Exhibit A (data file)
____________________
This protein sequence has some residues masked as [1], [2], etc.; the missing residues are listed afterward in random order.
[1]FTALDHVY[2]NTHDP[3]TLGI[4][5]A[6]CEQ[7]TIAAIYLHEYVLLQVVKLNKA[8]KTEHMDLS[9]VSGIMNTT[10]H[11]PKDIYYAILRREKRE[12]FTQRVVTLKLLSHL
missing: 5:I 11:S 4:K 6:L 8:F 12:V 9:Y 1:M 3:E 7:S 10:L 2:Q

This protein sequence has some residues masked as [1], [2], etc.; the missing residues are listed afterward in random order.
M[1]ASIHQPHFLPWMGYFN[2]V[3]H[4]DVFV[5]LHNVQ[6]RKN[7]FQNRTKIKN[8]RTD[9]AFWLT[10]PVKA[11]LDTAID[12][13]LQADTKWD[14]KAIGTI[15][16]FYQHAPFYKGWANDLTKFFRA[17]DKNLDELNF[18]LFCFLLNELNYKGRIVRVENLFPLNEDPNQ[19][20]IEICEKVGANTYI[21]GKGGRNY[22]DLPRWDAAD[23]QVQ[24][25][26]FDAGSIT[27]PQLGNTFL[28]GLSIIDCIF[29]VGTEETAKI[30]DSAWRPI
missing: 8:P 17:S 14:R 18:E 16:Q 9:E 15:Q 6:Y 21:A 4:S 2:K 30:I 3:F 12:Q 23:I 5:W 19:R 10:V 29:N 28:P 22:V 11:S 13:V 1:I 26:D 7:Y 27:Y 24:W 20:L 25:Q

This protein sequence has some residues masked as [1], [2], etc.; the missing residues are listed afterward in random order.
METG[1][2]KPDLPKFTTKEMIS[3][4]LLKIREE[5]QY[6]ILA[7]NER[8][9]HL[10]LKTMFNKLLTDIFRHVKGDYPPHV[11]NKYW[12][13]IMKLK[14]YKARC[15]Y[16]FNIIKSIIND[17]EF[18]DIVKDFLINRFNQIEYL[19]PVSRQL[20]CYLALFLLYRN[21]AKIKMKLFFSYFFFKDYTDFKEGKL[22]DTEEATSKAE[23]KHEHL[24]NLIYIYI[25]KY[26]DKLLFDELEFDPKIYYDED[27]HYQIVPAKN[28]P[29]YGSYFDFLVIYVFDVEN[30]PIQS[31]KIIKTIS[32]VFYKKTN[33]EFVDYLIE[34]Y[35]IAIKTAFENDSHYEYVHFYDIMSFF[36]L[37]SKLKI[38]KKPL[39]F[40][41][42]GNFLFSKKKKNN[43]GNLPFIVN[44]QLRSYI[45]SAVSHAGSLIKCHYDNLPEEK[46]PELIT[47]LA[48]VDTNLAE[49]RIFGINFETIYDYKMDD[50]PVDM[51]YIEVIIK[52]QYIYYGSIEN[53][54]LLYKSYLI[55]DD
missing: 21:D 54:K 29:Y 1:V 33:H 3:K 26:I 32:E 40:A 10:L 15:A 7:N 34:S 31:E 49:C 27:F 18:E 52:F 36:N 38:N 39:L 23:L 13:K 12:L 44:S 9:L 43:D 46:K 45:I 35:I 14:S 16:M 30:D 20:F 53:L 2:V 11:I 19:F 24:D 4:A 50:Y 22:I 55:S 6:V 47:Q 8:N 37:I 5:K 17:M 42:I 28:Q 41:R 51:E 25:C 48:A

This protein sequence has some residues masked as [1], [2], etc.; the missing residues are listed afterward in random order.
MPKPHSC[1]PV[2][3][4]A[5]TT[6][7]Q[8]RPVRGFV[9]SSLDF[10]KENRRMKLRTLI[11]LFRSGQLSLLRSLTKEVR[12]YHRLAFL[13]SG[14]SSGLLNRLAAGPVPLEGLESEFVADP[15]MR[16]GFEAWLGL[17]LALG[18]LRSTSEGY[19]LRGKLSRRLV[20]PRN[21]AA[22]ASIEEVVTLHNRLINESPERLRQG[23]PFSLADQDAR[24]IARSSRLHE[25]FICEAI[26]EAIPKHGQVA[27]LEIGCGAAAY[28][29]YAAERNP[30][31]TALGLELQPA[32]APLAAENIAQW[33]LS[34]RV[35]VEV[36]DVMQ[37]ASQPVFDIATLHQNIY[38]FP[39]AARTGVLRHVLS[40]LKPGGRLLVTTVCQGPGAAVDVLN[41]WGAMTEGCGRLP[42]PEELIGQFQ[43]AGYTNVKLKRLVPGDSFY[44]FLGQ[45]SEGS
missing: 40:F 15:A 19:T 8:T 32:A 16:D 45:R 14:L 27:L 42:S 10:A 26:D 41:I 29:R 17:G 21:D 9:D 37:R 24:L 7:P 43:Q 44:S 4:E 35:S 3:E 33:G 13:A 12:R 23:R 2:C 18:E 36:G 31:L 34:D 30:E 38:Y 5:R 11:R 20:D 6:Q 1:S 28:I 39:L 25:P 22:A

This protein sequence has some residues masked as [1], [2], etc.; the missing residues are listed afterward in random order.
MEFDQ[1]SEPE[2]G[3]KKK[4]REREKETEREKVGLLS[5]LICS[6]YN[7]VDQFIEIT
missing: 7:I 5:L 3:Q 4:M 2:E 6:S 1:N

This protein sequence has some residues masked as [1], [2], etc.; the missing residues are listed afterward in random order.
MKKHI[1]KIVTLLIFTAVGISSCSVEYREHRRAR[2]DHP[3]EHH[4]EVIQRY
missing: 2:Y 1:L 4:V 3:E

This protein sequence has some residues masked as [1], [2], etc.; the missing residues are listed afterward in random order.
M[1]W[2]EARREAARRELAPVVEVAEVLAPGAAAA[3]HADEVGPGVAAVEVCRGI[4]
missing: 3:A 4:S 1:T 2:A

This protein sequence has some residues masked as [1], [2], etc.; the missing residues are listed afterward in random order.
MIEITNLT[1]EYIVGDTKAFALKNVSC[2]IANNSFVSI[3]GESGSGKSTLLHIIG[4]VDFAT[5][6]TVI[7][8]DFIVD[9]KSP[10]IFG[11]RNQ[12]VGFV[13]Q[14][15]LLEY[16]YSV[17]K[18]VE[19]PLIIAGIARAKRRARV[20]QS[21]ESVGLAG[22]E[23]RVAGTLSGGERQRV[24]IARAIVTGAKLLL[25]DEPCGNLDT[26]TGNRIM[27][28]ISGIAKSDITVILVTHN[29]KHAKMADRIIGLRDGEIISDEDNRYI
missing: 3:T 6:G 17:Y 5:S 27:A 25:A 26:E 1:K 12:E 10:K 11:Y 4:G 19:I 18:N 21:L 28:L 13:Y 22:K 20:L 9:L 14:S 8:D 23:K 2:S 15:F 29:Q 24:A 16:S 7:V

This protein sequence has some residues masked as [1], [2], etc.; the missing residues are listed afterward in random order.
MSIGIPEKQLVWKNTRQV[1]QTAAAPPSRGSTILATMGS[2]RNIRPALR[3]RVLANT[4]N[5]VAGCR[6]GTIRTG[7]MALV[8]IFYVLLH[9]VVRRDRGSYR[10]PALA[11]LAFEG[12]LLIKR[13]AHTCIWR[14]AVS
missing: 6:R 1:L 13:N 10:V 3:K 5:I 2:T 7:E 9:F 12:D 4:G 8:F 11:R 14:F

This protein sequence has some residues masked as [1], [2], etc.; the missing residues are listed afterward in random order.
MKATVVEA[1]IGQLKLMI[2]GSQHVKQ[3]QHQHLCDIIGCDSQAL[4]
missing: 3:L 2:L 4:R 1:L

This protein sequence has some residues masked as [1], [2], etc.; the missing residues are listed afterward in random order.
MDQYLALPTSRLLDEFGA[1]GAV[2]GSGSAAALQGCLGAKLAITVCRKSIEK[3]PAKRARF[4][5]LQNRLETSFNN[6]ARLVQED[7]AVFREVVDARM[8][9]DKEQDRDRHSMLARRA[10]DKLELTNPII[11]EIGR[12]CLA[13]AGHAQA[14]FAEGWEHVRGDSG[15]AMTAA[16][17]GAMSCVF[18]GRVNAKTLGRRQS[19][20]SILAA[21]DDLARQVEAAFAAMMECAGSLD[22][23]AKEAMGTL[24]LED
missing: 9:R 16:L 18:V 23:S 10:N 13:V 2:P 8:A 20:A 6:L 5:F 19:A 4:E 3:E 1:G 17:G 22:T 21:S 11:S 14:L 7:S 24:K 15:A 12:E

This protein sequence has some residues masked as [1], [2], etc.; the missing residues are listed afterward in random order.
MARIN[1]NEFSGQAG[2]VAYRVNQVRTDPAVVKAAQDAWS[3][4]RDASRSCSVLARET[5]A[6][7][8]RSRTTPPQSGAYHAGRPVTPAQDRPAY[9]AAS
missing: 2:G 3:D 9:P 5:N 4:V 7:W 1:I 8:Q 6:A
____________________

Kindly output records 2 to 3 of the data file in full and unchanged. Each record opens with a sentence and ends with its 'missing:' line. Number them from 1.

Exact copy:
This protein sequence has some residues masked as [1], [2], etc.; the missing residues are listed afterward in random order.
M[1]ASIHQPHFLPWMGYFN[2]V[3]H[4]DVFV[5]LHNVQ[6]RKN[7]FQNRTKIKN[8]RTD[9]AFWLT[10]PVKA[11]LDTAID[12][13]LQADTKWD[14]KAIGTI[15][16]FYQHAPFYKGWANDLTKFFRA[17]DKNLDELNF[18]LFCFLLNELNYKGRIVRVENLFPLNEDPNQ[19][20]IEICEKVGANTYI[21]GKGGRNY[22]DLPRWDAAD[23]QVQ[24][25][26]FDAGSIT[27]PQLGNTFL[28]GLSIIDCIF[29]VGTEETAKI[30]DSAWRPI
missing: 8:P 17:S 14:R 18:E 16:Q 9:E 15:Q 6:Y 21:A 4:S 2:K 30:I 3:F 12:Q 23:I 5:W 19:R 10:V 29:N 28:P 22:V 11:S 13:V 1:I 26:D 7:Y 27:Y 24:W 20:L 25:Q

This protein sequence has some residues masked as [1], [2], etc.; the missing residues are listed afterward in random order.
METG[1][2]KPDLPKFTTKEMIS[3][4]LLKIREE[5]QY[6]ILA[7]NER[8][9]HL[10]LKTMFNKLLTDIFRHVKGDYPPHV[11]NKYW[12][13]IMKLK[14]YKARC[15]Y[16]FNIIKSIIND[17]EF[18]DIVKDFLINRFNQIEYL[19]PVSRQL[20]CYLALFLLYRN[21]AKIKMKLFFSYFFFKDYTDFKEGKL[22]DTEEATSKAE[23]KHEHL[24]NLIYIYI[25]KY[26]DKLLFDELEFDPKIYYDED[27]HYQIVPAKN[28]P[29]YGSYFDFLVIYVFDVEN[30]PIQS[31]KIIKTIS[32]VFYKKTN[33]EFVDYLIE[34]Y[35]IAIKTAFENDSHYEYVHFYDIMSFF[36]L[37]SKLKI[38]KKPL[39]F[40][41][42]GNFLFSKKKKNN[43]GNLPFIVN[44]QLRSYI[45]SAVSHAGSLIKCHYDNLPEEK[46]PELIT[47]LA[48]VDTNLAE[49]RIFGINFETIYDYKMDD[50]PVDM[51]YIEVIIK[52]QYIYYGSIEN[53][54]LLYKSYLI[55]DD
missing: 21:D 54:K 29:Y 1:V 33:H 3:K 26:I 32:E 40:A 10:L 15:A 7:N 34:S 31:E 49:C 27:F 18:E 52:F 36:N 38:N 39:L 23:L 13:K 12:L 44:S 9:L 43:D 46:K 45:I 35:I 14:S 16:M 30:D 20:F 53:L 2:V 11:I 19:F 24:D 4:A 50:Y 22:I 55:S 6:V 47:Q 8:N 37:I 5:K 17:M 42:I 28:Q 41:R 51:E 25:C 48:A